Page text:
(1) Is Kuali Ready an Emergency Response Tool?   

Kuali Ready does not produce an emergency response plan, often called an Emergency Operations Plan. These are campus-level plans, already in place at many institutions, that focus on preserving life, health, and property.  Continuity planning aims to keep the institution operating (“doing what we normally do”) by focusing on the mission.



(2) Does Kuali Ready Produce Step-by-Step Recovery Plans? 

Kuali Ready is designed on the premise that post-disaster conditions are so variable that step-by-step “recovery” plans are seldom useful.  Experience shows that, when faced with crisis, leaders (1) analyze then (2) act.  Only in certain situations do they “read the plan” before acting.  Kuali Ready stores information that might aid a leader’s decision-process (such as a prioritized list of critical functions), or aid implementation (such as contact information to reach vendors).  But the tool’s primary thrust is to identify and track action items that, if completed in advance of disaster, will position the department and the campus to more easily keep operating.

             For example, an HR department might create an action item to “maintain a stock of paper forms to conduct personnel actions during periods of system failure”.   If it follows through and completes that action item, it will be positioned to continue doing hiring, layoff, pay actions, etc. during times of crisis, using workaround processes despite the loss of its IT system.   HR leaders probably don’t need help deciding WHEN to invoke these processes or WHICH processes to invoke – that will depend on the circumstances – but they MUST have the paper forms available to make the alternate processes possible.

             There certainly are some departments and situations where step-by-step instructions, decision trees, and other aids are essential or at least useful, and Kuali Ready offers the capability to upload these as attached documents – but the Kuali Ready questionnaire does not walk the user through their creation.



(3) Does Kuali Ready Do Risk Assessment?  

Risk assessment is typically done at the institution level, and Kuali Ready is a departmentally-focused tool.  Many institutions have done a comprehensive assessment of risk, and the results of the assessment will be very useful to the Kuali Ready user.  (The more one knows of the relative risks, the more effectively one can focus and prioritize.)   However, the absence of an institutional risk assessment is not a show-stopper.  Kuali Ready is an all-hazards tool, designed to prepare the institution to face any type of risk.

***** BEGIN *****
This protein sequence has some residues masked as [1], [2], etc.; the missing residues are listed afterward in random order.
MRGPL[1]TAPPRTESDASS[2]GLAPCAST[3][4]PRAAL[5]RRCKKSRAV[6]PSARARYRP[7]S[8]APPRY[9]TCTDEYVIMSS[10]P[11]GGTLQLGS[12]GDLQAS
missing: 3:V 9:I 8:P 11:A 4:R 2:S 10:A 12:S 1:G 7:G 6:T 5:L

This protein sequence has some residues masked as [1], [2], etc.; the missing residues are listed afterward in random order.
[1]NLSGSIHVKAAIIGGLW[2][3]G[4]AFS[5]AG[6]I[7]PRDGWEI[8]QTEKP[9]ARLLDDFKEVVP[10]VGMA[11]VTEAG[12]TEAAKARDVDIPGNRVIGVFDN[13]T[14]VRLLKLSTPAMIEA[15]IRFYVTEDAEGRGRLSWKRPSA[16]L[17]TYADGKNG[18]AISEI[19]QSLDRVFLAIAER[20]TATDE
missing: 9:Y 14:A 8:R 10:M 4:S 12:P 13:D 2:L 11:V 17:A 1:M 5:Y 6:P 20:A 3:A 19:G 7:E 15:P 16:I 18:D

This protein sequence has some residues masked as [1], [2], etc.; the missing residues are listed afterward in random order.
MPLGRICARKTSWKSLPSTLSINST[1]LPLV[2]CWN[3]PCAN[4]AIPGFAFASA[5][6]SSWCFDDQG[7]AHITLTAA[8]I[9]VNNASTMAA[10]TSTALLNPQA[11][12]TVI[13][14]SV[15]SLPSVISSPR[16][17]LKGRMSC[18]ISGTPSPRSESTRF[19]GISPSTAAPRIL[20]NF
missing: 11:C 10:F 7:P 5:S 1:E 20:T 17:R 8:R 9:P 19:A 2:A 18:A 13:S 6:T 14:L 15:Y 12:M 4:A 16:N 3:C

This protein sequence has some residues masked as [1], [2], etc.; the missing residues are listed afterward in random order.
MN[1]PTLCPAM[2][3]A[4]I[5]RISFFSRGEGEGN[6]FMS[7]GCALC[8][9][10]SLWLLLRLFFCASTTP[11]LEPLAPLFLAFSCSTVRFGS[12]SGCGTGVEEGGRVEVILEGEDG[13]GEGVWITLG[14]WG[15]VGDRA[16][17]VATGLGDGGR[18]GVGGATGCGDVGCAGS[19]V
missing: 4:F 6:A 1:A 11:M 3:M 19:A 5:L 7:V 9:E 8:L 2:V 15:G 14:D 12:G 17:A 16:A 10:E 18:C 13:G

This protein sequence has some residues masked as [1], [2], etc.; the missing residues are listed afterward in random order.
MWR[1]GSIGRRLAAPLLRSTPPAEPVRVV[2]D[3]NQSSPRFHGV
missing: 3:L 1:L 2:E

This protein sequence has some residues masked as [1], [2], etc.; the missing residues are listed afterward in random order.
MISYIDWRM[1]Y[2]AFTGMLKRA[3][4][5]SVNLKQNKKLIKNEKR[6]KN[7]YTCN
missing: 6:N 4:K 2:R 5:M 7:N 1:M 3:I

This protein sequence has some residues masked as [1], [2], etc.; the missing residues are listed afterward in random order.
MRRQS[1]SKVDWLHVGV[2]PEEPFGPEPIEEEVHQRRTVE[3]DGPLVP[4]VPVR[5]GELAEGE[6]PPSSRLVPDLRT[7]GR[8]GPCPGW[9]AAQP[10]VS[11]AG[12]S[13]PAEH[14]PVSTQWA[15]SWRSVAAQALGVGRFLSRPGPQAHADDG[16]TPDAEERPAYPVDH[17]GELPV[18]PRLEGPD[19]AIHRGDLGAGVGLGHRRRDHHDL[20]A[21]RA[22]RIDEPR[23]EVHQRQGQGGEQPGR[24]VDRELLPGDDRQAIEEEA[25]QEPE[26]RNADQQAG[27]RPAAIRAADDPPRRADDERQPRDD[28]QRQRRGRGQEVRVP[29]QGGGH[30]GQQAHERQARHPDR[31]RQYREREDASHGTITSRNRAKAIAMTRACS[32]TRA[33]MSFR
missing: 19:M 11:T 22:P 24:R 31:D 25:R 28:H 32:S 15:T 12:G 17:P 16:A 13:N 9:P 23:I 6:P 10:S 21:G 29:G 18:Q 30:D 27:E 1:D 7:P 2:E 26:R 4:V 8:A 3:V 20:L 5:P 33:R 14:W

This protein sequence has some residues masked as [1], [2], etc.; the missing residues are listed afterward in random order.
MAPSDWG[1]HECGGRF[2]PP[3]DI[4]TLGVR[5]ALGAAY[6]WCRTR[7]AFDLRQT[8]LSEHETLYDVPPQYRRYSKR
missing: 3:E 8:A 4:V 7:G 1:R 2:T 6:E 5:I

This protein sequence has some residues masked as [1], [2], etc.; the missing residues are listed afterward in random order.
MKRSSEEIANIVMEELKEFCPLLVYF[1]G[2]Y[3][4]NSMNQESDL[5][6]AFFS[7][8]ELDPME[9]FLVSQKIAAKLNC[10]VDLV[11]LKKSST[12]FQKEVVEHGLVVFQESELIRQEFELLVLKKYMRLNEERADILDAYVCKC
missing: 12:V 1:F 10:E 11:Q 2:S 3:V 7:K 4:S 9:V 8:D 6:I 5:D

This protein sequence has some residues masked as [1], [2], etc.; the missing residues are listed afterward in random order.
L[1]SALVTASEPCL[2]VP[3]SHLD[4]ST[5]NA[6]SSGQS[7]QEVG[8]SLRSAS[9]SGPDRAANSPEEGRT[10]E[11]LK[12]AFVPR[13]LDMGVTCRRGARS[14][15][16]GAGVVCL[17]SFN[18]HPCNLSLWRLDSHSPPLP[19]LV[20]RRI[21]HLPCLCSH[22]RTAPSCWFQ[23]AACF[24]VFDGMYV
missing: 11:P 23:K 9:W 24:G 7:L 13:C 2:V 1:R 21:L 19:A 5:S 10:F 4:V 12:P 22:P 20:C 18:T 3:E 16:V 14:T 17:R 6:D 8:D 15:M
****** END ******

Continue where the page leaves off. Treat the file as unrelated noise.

(4) Does Kuali Ready Do a Business Impact Analysis? 

A formal Business Impact Analysis (BIA) is not essential for campus continuity planning.  While BIAs do produce useful information that can inform a continuity plan, the time and resources needed to do a formal BIA are vastly out of proportion to its benefit. 

             The assumption underlying the Kuali Ready tool is that all campus units (with a few exceptions) are essential to the effective functioning of the institution and should engage in continuity planning.  Relationships between departments, and impacts of various types of disruption, are reasonably well understood, and more quantified understanding (the BIA) is not needed to achieve preparedness for disaster.   The most effective use of the BIA in the campus context may be to provide evidence to justify allocation of resources;  but the BIA can be done, if desired, as an adjunct to the continuity planning process rather than as part of it.

             That said, some of the core considerations of Business Impact Analysis are included in the Kuali Ready questionnaire;  but the elaborate and quantified structure of the typical BIA is not.



(5) How Does This Relate to DR Planning?  

Disaster recovery planning, commonly called DR, is a specialized subset of continuity planning.  Its aim is to position the IT organization to rapidly recover from disruptions to its applications, infrastructure, and other services (or better, to continue without disruption).

 The campus IT Division can benefit from using the Kuali Ready tool in the same fashion as other campus departments;  but the tool does not walk the IT Division through the steps needed to create the various elements of the “DR plan” (prioritized lists of applications & servers, detailed information about data center operations, detailed startup/recovery procedures that can require hundreds of pages).  Other tools are available for DR planning. Many institutions attach their formal DR plans to the Ready plans for each IT unit.